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Maxillofacial injuries in severely injured patients


Scheyerer, Max J; Döring, Robert; Fuchs, Nina; Metzler, Philipp; Sprengel, Kai; Werner, Clement M L; Simmen, Hans-Peter; Grätz, Klaus; Wanner, Guido A (2015). Maxillofacial injuries in severely injured patients. Journal of Trauma Management & Outcomes, 9(4):Online.

Abstract

BACKGROUND A significant proportion of patients admitted to hospital with multiple traumas exhibit facial injuries. The aim of this study is to evaluate the incidence and cause of facial injuries in severely injured patients and to examine the role of plastic and maxillofacial surgeons in treatment of this patient collective. METHODS A total of 67 patients, who were assigned to our trauma room with maxillofacial injuries between January 2009 and December 2010, were enrolled in the present study and evaluated. RESULTS The majority of the patients were male (82 %) with a mean age of 44 years. The predominant mechanism of injury was fall from lower levels (<5 m) and occurred in 25 (37 %) cases. The median ISS was 25, with intracranial bleeding found as the most common concomitant injury in 48 cases (72 %). Thirty-one patients (46 %) required interdisciplinary management in the trauma room; maxillofacial surgeons were involved in 27 cases. A total of 35 (52 %) patients were treated surgically, 7 in emergency surgery, thereof. CONCLUSION Maxillofacial injuries are often associated with a risk of other serious concomitant injuries, in particular traumatic brain injuries. Even though emergency operations are only necessary in rare cases, diagnosis and treatment of such concomitant injuries have the potential to be overlooked or delayed in severely injured patients.

Abstract

BACKGROUND A significant proportion of patients admitted to hospital with multiple traumas exhibit facial injuries. The aim of this study is to evaluate the incidence and cause of facial injuries in severely injured patients and to examine the role of plastic and maxillofacial surgeons in treatment of this patient collective. METHODS A total of 67 patients, who were assigned to our trauma room with maxillofacial injuries between January 2009 and December 2010, were enrolled in the present study and evaluated. RESULTS The majority of the patients were male (82 %) with a mean age of 44 years. The predominant mechanism of injury was fall from lower levels (<5 m) and occurred in 25 (37 %) cases. The median ISS was 25, with intracranial bleeding found as the most common concomitant injury in 48 cases (72 %). Thirty-one patients (46 %) required interdisciplinary management in the trauma room; maxillofacial surgeons were involved in 27 cases. A total of 35 (52 %) patients were treated surgically, 7 in emergency surgery, thereof. CONCLUSION Maxillofacial injuries are often associated with a risk of other serious concomitant injuries, in particular traumatic brain injuries. Even though emergency operations are only necessary in rare cases, diagnosis and treatment of such concomitant injuries have the potential to be overlooked or delayed in severely injured patients.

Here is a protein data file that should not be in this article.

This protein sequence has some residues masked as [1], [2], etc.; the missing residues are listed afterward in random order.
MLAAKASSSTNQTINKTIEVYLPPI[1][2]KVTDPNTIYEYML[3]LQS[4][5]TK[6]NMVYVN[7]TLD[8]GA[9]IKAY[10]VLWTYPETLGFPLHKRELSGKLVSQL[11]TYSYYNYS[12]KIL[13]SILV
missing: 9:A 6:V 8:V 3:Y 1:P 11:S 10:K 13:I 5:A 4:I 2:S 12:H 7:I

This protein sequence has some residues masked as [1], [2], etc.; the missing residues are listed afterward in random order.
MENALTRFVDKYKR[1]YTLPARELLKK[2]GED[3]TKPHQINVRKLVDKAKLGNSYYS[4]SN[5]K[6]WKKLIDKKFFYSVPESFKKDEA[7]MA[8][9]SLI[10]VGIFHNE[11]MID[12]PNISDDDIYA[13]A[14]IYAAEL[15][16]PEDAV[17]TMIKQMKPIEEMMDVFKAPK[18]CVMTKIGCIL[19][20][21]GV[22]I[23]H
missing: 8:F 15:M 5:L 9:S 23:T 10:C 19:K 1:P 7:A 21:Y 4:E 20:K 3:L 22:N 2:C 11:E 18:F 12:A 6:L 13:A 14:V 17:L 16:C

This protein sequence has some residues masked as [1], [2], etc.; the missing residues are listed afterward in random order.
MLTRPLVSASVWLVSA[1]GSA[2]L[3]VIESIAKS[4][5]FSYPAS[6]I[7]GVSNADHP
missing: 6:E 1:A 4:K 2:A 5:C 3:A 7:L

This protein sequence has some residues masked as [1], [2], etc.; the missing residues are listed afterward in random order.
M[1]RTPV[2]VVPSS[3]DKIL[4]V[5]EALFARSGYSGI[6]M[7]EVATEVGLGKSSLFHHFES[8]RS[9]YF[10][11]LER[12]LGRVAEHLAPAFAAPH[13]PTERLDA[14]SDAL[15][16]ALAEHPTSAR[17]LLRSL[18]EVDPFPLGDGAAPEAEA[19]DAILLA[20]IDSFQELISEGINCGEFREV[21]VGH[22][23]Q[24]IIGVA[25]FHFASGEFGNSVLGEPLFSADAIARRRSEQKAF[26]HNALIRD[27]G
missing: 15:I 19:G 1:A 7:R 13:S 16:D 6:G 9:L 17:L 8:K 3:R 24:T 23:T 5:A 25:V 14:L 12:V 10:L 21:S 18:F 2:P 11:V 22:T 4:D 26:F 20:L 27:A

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Additional indexing

Item Type:Journal Article, refereed, original work
Communities & Collections:04 Faculty of Medicine > University Hospital Zurich > Clinic for Trauma Surgery
Dewey Decimal Classification:610 Medicine & health
Language:English
Date:2015
Deposited On:05 Jan 2016 14:30
Last Modified:05 Apr 2016 19:48
Publisher:BioMed Central
ISSN:1752-2897
Free access at:Publisher DOI. An embargo period may apply.
Publisher DOI:https://doi.org/10.1186/s13032-015-0025-2
PubMed ID:26085840

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